Young and Old
Gawlak and Burwash both noted that it’s been interesting to see the various age groups that vinyl has attracted over the past few years, saying that the format has basically bridged the gap between generations. Young people are looking to invest in turntables for the first time while their elders are digging their antiquated players out of basements, dusting them off and replacing worn out old needles with new ones.
“You see younger people getting into it, and older people even,” Burwash said. “I find a lot of guys coming in that sold off all their records in the ‘80s and ‘90s and now they’re getting back into it. Their kids got into vinyl and now they’re getting back into it and they’ll come in with their kids and they’re both buying the same records. Over the last 10 years it’s been interesting to watch my customer base actually getting a bit older.”
Young people do, however, make up a significant percentage of the vinyl collecting demographic, with more of them exhibiting interest in what was once believed to be an outdated format, further exploring conventional and hybrid genres and ultimately expanding their musical tastes.
“Perhaps they’re discovering the same thing that I discovered as a teenager — which is the fact that there is a certain joy to collecting,” Gawlak said.
Morgan Noseworthy, a local 28-year-old music enthusiast can relate. He’s been collecting records for 12 years.
“It’s the cover art and the sound,” he said. “Vinyl is the real deal. Music sounds better if it’s recorded using analog equipment (like older records). You can’t emulate that sound with a digital recording and you can’t go from digital to analog, but you can go from analog to digital.”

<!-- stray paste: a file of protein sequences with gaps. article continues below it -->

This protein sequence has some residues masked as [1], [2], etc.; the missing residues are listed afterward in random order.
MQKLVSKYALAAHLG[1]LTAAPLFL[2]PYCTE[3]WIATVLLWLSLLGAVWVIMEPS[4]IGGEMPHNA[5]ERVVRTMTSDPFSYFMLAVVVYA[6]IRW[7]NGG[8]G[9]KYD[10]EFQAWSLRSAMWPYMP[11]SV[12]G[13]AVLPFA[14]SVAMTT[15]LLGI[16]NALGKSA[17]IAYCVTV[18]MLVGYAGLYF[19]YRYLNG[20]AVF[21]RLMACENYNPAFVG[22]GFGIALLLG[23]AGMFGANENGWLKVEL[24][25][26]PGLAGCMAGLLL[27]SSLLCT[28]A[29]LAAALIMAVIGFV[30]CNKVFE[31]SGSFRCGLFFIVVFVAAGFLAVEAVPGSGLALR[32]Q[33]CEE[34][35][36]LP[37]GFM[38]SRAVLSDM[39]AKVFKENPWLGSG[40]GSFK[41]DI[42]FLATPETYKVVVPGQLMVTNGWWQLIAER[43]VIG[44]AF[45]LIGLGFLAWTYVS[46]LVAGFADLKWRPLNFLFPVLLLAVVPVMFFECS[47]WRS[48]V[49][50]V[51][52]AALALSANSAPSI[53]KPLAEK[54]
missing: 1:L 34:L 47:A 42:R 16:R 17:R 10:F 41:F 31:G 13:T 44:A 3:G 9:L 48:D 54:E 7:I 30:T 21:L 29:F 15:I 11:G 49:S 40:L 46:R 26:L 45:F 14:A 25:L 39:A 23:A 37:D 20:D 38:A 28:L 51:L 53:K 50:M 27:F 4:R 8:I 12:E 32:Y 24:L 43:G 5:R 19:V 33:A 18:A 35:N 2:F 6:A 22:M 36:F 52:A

A regular traveler, Noseworthy compares shopping for records to shopping for souvenirs while visiting new places.
“When I put a record on, it brings back memories of when and where I picked it up,” he said. “I spent $400 on records in LA and $400 in New York.”
Record Store Day
Edmonton’s Music Collectors Show happens in the wake of international Record Store Day, which falls on the third Saturday of April every year. Record Store Day —a celebration of the art of music — came to fruition in 2007 at the hands of a group of record store owners, employees and music enthusiasts. Every year a popular era-defying musician is given the title ‘Official Ambassador’ of Record Store Day. This year’s ambassador is Iggy Pop (of the 1960s-70s protopunk band, The Stooges).
The Edmonton Music Collectors show caters to enthusiasts of all ages, giving children, teenagers, adults and elders the opportunity to unite and celebrate a common interest.
Local music retailers that will be in attendance include:
- Listen Records (10443 124 St)
- Freecloud Records (10764 101 St)
- Permanent Records (8126 Gateway Blvd.)
- Blackbyrd Moozik (10442 82 Ave)
- Sound Connection (10016 82 Ave)
“[This year] we’ve got vendors coming in from BC, up from Calgary, from Saskatchewan so there should be an injection of new stuff, which will be great for all the music collectors,” Gawlak said.
The show opens with the annual tradition of ‘First Choice Hour’. From 10 a.m. to 11 a.m. the most hardcore of the music-collecting crowd is welcome to pay an extra $5 at the door to get first crack at what will be up for grabs.
Regular show hours run from 11 a.m. to 4 p.m. Admission is $5 at the door.
Demand to Expand
Collectors and vendors from Edmonton and area might just be lucky enough to catch the show again this year, some time in the fall. Gawlak said that there are plans to make the event bi-annual, with regular spring and fall dates.
“We had one last April, but the demand has been such from both collectors and vendors that we’re definitely going to put on a show in the fall as well.”
“Right now, all of the 40 vendor tables [we have] were just about sold out around Christmas,” he said. “We have a waiting list of about another dozen people. We could have had perhaps 60 or 70 tables and we can only accommodate 40 at Sherbrooke. So I can see this being quite popular and we want to give everybody the opportunity to participate if they want to.”